I pushed through it though and kept running. I reminded myself that it stopped after a few minutes during my 5k, and quite possibly would stop this time if I just kept running. Sure enough, it stopped and I felt good as new. If any experienced runners have any clue why this might be happening, please fill me in!
A few minutes after the 8k start, there was also a one mile fun run. Most of the runners were little kids. This looked super cute.
The course first took us through a neighborhood. It was awesome because so many families were out with their kids cheering the runners on. Some of the kids were screaming “You can do it, go, go, go!” and holding out their hands for high fives. I high fived a couple of them and thanked them for being out there.
Before I knew it, I reached the one mile marker.
There was a clock at each mile marker and I think it said 12 minutes 15 seconds. It felt like I had only been running for five minutes. I was able to run the first mile without stopping. I was super proud of myself.
It got a little harder after that. We started running up hills. I tried to take walk breaks up the hills so I could fly down the hills. Seemed to work pretty good.
Since it was dark, it was tricky to see some of the pavement. I tripped on a pothole and nearly fell flat on my face. Luckily I was able to catch myself before I went tumbling. There were cars parked along the streets and one guy behind me ran into one of the car’s side mirrors. I heard a loud thump. Ouch! Luckily, he seemed to be okay.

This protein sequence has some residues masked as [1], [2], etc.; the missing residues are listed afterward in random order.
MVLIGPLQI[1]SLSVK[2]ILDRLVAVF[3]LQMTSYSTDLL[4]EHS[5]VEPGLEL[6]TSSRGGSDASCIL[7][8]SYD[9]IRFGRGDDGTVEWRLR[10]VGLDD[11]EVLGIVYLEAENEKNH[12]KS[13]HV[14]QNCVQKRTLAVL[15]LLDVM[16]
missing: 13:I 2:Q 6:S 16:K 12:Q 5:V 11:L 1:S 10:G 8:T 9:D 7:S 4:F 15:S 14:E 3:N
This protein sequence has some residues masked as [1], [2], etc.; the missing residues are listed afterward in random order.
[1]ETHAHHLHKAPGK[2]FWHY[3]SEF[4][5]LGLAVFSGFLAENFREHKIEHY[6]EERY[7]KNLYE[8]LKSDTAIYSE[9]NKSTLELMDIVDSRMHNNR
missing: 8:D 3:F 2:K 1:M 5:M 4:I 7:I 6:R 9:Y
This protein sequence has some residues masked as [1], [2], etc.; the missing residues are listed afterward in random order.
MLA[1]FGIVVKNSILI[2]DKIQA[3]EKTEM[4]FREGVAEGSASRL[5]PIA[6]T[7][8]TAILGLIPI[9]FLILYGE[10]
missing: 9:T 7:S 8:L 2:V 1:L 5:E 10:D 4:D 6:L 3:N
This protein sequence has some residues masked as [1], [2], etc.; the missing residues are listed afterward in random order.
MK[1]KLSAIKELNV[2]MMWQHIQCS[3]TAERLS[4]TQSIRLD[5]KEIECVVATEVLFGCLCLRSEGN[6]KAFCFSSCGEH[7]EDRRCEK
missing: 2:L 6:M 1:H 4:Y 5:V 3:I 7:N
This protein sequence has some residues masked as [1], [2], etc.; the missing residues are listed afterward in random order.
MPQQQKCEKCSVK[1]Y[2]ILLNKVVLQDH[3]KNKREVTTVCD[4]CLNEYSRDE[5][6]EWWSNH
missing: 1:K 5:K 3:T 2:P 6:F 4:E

I was impressed with how well monitored the course was. There were monitors on bicycles riding along side the runners to help in case anyone needed assistance. There were also multiple water stations and other course monitors to direct us. They did a great job.
Around 2 miles, we headed back toward Rockville Town Square. I could hear cheers from the crowd so it helped me run a little bit faster. I saw Mark and my mom again, and I waved as Mark took my picture. It sounded like they were cheering the loudest, which was really cool.
Just as I turned the corner, I saw the elite runners heading back to the finish. I thought, “Are you kidding me?” It was only 25 minutes into the race and they were done. Wow, wow, wow. I realized at that point just how much farther I had left to go.